Owing to habitat loss, changes in farming practices, urbanization, and high mortality through vehicle collisions, barn owls Tyto alba are a species of conservation concern in portions of their range. This species can be secretive and difficult to survey, particularly away from breeding sites, so factors related to barn owl occurrence often remain unknown. We conducted nighttime broadcast surveys for barn owls during the early- and post-breeding seasons and used an occupancy modeling framework to understand how factors related to landcover, landscape features, and human development related to occupancy in southern Idaho, USA. We also assessed the effectiveness of using broadcasts of conspecific vocalizations to improve owl detection. Barn owls were detected during 52 of 666 point counts and at 37 of 222 locations in the early-breeding season and 50 of 198 point counts and 31 of 66 locations in the post-breeding season. The probability of detecting barn owls was 0.32 ± 0.06 (SE) and 0.45 ± 0.07 (SE) during the early- and post-breeding seasons, respectively. Based on analysis within 1-km buffers surrounding point-count locations, occupancy in the early-breeding season increased with percentage of crop coverage and presence of trees and decreased with background noise. Post-breeding season occupancy increased with stream length and decreased with area of development and distance from the Snake River, a major geologic feature that likely provided roost sites in its canyon walls and riparian woodlands and a dispersal corridor for juveniles. Broadcast of barn owl vocalizations increased detection probability as much as nine times. Thus, incorporating call broadcast into future barn owl surveys should help investigators reduce false conclusions of absence. Ultimately, understanding factors influencing occupancy of barn owls will facilitate effective conservation, especially in light of population pressures related to factors such as roadway mortality and loss of nesting sites with increased urbanization.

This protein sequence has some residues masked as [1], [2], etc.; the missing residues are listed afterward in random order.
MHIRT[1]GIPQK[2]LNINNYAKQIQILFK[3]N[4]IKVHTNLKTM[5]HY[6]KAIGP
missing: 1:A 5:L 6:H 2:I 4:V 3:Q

Barn owl Tyto alba populations have declined in numerous portions of their worldwide range. For instance, British populations declined over much of the last century (Ramsden 2003), and declines of 69% occurred within an 11-year period in portions of Spain (Martínez and Zuberogoitia 2003). In Canada, the breeding population is now restricted to two provinces, British Columbia and Ontario, in which the species is listed as threatened and endangered, respectively (COSEWIC 2010). In the United States, barn owls have declined in Midwestern states (Colvin 1985), and Connecticut, Vermont, Rhode Island, Illinois, Indiana, Iowa, Missouri and Ohio consider them as a species of greatest conservation need, threatened or endangered.